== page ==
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Health Indicator Report of Cancer Deaths - Lung Cancer

Among New Mexicans, lung cancer is the second most commonly diagnosed cancer in both men and women, and is the leading cause of cancer death overall. Approximately 90% of lung cancer cases in men and 80% in women are attributable to cigarette smoking (New Mexico Cancer Plan 2012-2017). Tobacco smoke contains at least 70 chemicals known to cause cancer in people or animals. People who smoke cigarettes are 15 to 30 times more likely to die from lung cancer than people who do not smoke.

Notes

Lung cancer mortality is defined as malignant neoplasm of bronchus and lung (ICD10: C34).   Data have been directly age-adjusted to the U.S. 2000 standard population.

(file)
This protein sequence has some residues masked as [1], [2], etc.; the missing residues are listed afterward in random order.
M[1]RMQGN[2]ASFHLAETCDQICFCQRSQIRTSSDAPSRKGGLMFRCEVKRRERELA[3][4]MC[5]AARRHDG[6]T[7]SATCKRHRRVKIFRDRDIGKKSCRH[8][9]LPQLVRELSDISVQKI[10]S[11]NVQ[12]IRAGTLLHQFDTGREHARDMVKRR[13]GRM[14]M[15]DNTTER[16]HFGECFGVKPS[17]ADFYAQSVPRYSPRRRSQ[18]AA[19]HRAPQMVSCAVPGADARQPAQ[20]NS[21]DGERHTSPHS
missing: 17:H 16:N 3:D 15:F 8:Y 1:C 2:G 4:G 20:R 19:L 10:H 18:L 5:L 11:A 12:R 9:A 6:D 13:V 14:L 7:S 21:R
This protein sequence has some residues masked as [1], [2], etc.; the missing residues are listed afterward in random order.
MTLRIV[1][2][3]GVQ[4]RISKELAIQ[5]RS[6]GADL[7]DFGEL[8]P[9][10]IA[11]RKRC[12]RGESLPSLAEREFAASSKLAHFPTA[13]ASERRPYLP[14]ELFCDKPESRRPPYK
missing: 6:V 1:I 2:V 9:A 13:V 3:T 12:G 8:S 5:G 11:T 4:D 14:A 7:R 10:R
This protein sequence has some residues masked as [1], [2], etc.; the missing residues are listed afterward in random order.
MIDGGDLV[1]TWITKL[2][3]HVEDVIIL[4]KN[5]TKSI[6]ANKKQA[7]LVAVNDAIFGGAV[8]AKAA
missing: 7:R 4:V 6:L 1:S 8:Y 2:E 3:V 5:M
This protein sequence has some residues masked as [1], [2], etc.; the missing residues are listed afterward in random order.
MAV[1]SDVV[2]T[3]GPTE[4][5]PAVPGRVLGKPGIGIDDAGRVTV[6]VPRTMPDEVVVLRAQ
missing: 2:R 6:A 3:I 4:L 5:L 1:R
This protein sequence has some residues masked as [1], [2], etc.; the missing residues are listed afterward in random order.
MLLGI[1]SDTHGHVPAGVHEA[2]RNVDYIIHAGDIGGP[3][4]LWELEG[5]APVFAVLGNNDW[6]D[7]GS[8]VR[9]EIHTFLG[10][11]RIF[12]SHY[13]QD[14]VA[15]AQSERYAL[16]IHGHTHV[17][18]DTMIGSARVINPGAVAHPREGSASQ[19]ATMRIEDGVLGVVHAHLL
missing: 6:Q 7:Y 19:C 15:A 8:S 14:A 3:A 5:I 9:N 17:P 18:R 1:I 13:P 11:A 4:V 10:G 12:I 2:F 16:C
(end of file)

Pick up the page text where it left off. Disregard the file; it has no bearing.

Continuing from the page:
Data Sources

  • New Mexico Death Data: Bureau of Vital Records and Health Statistics (BVRHS), New Mexico Department of Health.
  • Centers for Disease Control and Prevention, National Center for Health Statistics, CDC WONDER Online Database (http://wonder.cdc.gov).

Definition

Lung Cancer Deaths per 100,000 population in New Mexico

Numerator

Number of lung cancer deaths

Denominator

New Mexico population
Page Content Updated On 12/13/2018, Published on 12/21/2018
The information provided above is from the New Mexico Department of Health's NM-IBIS web site (http://ibis.health.state.nm.us). The information published on this website may be reproduced without permission. Please use the following citation: "Retrieved Thu, 05 August 2021 from New Mexico Department of Health, Indicator-Based Information System for Public Health Web site: http://ibis.health.state.nm.us".

Content updated: Fri, 21 Dec 2018 12:48:24 MST